The Museum of Fine Arts Houston -Nancy and Rich Kinder Building is the final component in the eight-year project to expand and enhance the museum’s campus. The area around the perimeter of the building is easily recognized as an extension of the art being exhibited within the Museum of Fine Arts. The Carnelian granite site paving and steps offer an inviting public entry to the Kinder Plaza from the adjacent Cullen Garden and Glassell Addition. The building perimeter is protected by architectural precast walls, benches and expansive horizontal surfaces in front of the recessed glass walls. The irregular paving pattern with its directional changes provides the path to the one of a kind Iglesias Sculpture that is just outside the main entrance to the Museum.
Additionally, there are five water feature pools strategically located around three sides of the building. The pools are comprised of cubic Mesabi Black granite perimeter walls and granite paving; along with a “floating” precast walkway to connect egress doors to the plaza. Lastly, there is the infinity pool just outside the Museum restaurant, with its Maillol sculpture centerpiece. These design elements seamlessly blend with the Museum buildings creating a walkable urban oasis for the complex.
The directional changes of the irregular paving pattern combined with the slope changes required extra attention to avoid lippage. Furthermore, the paving required precise layout and tight quality control to meet points of transition in the paving pattern. Our field supervisors paid close attention to the detailed layout and the required interface with other exterior components in order to ensure the design intent was maintained.
The five water features, with their below water skylights, required an intricate waterproofing system; waterproofing that could not be compromised during the installation of the stone perimeter wall and the precast walkway. The cubic stone perimeter was interlocked stone to stone in the head joints with stainless steel biscuits and epoxy, thereby avoiding the need to penetrate the vertical waterproofing membrane behind the cubic granite perimeter wall. In the same fashion, a method to secure the floating precast walkway without damage to the pool bottom waterproofing was required. Initially, the precast walkway was to be welded in place to concrete embeds; however, in that access to the bottom legs and waterproofing after installation was a major concern, the team worked to develop a more forgiving means of placing and securing the walkways. Recessed pockets were added to the pool bottoms at the location of the precast legs. The pool bottoms were then waterproofed prior to the placement of the walkways. The walkways were set level and in the precise line to properly access the doors; afterwards, the recessed pockets were filled with non-shrink pourable grout to secure the precast in position and allow placement of the stone paving…all without any damage to pool waterproofing.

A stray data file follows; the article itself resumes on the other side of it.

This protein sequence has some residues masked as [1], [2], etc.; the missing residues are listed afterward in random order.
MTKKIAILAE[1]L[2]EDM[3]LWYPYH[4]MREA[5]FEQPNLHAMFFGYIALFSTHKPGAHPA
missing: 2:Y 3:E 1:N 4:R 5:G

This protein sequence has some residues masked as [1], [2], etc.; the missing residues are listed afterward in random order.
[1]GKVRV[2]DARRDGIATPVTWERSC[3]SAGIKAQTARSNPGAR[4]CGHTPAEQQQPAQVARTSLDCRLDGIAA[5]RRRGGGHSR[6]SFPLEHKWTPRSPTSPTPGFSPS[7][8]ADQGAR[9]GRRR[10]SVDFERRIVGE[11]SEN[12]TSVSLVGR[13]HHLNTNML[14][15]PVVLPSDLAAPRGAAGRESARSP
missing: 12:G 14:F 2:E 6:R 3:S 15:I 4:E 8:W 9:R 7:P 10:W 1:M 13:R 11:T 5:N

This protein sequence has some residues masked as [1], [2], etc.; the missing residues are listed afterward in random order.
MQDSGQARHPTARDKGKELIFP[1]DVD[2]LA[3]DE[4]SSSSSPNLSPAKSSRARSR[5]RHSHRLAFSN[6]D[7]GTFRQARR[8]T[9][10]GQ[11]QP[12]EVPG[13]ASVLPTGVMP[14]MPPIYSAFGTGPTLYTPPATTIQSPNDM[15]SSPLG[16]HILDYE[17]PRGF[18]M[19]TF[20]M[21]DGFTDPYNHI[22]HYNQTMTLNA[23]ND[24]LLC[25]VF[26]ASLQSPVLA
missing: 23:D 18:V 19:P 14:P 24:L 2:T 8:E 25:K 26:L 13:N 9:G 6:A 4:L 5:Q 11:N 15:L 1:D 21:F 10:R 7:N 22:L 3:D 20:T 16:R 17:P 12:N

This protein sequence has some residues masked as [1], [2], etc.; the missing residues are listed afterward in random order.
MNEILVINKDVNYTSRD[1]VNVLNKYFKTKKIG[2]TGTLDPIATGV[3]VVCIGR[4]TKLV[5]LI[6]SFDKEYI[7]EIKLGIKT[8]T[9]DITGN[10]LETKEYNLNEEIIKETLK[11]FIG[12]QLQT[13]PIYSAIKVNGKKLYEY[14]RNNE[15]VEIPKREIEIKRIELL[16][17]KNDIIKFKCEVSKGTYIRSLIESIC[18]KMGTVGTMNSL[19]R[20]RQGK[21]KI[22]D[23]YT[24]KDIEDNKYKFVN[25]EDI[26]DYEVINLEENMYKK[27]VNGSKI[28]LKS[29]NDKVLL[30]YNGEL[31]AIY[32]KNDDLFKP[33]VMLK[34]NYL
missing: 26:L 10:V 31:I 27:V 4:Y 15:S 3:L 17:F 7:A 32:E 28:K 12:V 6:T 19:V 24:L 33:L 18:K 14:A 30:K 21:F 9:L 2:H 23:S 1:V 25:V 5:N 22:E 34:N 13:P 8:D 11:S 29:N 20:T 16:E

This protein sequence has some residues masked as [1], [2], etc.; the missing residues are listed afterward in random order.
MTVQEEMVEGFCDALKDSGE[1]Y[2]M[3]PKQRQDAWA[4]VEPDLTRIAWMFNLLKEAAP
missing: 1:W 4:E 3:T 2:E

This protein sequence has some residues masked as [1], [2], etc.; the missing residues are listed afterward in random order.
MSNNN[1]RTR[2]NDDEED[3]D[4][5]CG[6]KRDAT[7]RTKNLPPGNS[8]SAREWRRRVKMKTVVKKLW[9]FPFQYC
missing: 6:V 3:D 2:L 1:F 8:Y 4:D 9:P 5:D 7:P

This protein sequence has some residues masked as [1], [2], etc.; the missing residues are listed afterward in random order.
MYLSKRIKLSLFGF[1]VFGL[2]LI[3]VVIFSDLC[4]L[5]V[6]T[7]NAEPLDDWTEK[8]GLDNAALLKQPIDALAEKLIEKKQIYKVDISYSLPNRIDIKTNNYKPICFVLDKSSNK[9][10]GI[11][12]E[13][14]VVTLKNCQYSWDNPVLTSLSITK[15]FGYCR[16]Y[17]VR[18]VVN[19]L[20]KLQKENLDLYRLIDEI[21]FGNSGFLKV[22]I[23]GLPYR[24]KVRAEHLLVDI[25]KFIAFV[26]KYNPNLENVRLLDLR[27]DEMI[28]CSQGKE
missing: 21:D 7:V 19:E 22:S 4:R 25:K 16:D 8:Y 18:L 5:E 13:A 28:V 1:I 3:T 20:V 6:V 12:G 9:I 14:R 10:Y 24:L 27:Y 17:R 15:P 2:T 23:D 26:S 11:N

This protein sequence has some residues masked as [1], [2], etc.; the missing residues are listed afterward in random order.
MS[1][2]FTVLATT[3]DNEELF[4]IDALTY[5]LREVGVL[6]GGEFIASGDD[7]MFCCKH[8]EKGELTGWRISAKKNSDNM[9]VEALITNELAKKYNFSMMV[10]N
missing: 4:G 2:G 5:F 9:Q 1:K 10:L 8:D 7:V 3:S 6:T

The 64-foot perimeter at the infinity pool has a very tight working space of only 1” between the waterfall edge and the plaza paving. The top edge of the vertical face stone, needing to be perfectly level for the entire 64-foot perimeter, was set to the exact required level with adjusting nuts at the threaded epoxied dowels located at the base of the face stone. The time and effort put into the installation of the waterfall edge pieces was completed without any problems in the water flow and provided the intended result of the classic infinity pool edge.
The perimeter is very unique in its design; and you realize that this “work” in itself is to be appreciated as art, just as much as any other exhibit.